Built in the 16th century by Bartolomeo Ammannati with advice from Michelangelo, Ponte Santa Trinita, or Saint Trinity Bridge, connects the two banks of Florence’s Arno River and offers unobstructed views of the Ponte Vecchio. The bridge was rebuilt with its original materials in 1958 after its destruction during World War II.
As one of Florence’s top architectural highlights, Ponte Santa Trinita is often included on architecture and photography tours, which also typically make stops at the Ponte Vecchio, Duomo Cathedral, and Pitti Palace. While walking tours are the best way to get a feel for the city, a traditional barchetto river ride offers a perspective of Ponte Santa Trinita often missed by visitors. Private tours of Florence ensure the full attention of a guide and allow visitors to tack a walk across the bridge onto the day’s fully customized itinerary.
Things to Know Before You Go
- Ponte Santa Trinita is a must for history buffs and photographers of all skill levels.
- Windy conditions along the river may cause the temperature to drop, so remember to bundle up if visiting during the colder months of the year.
- Ponte Santa Trinita offers the best panoramic views of the Ponte Vecchio.
- Download the Firenze Turismo app to access maps, cultural event calendars, and tourist information.
How to Get There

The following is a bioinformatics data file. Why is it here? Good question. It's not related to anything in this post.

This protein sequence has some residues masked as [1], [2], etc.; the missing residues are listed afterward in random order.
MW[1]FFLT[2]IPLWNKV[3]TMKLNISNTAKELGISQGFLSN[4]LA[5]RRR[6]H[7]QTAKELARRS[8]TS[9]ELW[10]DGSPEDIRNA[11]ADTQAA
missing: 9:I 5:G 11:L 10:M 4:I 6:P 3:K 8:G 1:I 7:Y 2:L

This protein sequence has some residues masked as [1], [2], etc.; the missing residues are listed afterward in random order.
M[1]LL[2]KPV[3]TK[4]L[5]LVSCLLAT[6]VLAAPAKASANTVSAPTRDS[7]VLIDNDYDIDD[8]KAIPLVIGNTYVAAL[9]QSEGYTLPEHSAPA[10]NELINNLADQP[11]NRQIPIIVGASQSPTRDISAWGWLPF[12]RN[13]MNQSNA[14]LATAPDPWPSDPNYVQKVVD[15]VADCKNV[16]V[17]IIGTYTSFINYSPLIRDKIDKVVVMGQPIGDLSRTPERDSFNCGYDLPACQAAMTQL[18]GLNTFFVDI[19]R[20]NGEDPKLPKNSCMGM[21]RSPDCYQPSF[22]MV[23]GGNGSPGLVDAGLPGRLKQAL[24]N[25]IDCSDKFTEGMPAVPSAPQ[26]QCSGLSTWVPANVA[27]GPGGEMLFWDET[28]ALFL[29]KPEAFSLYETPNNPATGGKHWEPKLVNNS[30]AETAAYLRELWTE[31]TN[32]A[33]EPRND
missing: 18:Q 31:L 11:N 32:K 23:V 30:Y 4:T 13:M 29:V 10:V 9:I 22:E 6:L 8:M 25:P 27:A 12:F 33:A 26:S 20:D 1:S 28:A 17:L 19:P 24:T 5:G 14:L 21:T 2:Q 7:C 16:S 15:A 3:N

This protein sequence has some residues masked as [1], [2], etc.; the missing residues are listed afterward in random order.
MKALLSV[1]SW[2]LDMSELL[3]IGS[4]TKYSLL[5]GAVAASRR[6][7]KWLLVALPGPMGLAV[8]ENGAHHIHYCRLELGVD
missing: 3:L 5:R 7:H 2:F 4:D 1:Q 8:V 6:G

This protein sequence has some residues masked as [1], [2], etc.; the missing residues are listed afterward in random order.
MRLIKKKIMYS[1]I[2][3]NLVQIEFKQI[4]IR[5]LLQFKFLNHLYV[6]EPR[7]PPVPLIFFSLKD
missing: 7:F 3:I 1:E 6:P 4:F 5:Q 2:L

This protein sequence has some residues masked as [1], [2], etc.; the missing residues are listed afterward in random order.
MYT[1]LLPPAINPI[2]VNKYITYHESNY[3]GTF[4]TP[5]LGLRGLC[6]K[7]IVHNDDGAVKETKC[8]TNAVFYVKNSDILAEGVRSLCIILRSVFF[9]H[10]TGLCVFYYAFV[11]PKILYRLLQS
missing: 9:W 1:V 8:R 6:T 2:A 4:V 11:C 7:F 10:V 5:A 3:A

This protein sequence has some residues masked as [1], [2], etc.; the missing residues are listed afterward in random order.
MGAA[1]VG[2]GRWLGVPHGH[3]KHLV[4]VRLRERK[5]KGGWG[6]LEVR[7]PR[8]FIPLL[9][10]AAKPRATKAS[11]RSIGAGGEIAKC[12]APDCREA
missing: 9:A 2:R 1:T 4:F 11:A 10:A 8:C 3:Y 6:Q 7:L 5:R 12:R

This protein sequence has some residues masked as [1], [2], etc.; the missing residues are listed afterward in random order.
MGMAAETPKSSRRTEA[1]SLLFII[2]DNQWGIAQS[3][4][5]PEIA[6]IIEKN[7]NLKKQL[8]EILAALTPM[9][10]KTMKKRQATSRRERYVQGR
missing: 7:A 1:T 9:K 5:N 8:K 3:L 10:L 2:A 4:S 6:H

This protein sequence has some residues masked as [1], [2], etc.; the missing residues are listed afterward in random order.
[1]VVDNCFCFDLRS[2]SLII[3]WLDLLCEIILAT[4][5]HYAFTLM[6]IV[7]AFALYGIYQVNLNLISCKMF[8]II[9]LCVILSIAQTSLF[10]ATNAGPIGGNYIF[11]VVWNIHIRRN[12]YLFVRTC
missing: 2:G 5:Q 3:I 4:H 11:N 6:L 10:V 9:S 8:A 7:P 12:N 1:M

Centrally located within a 20-minute radius of most top Florence destinations, Ponte Santa Trinita is easily accessible on foot. If walking from the historic city center, take Via de Tornabuoni south to Lungarno Corsini. If walking from the Oltrarno (the Arno’s south bank), take Via Maggio north to Lungarno Guicciardini.
When to Get There
While the bridge is busiest during the summer months, its distance from the Ponte Vecchio means that it never feels overly crowded. For unobstructed photos or a quieter experience, go in the early morning or late evening.
World War II Legacy
On August 3, 1944, the German Command destroyed all but one bridge in the city of Florence. Smashed to rubble, the remnants of the Ponte Santa Trinita remained submerged under the Arno for 10 years until 1955, when enough money was raised to salvage the pieces and rebuild anew with stone from the same quarry used by the original architect.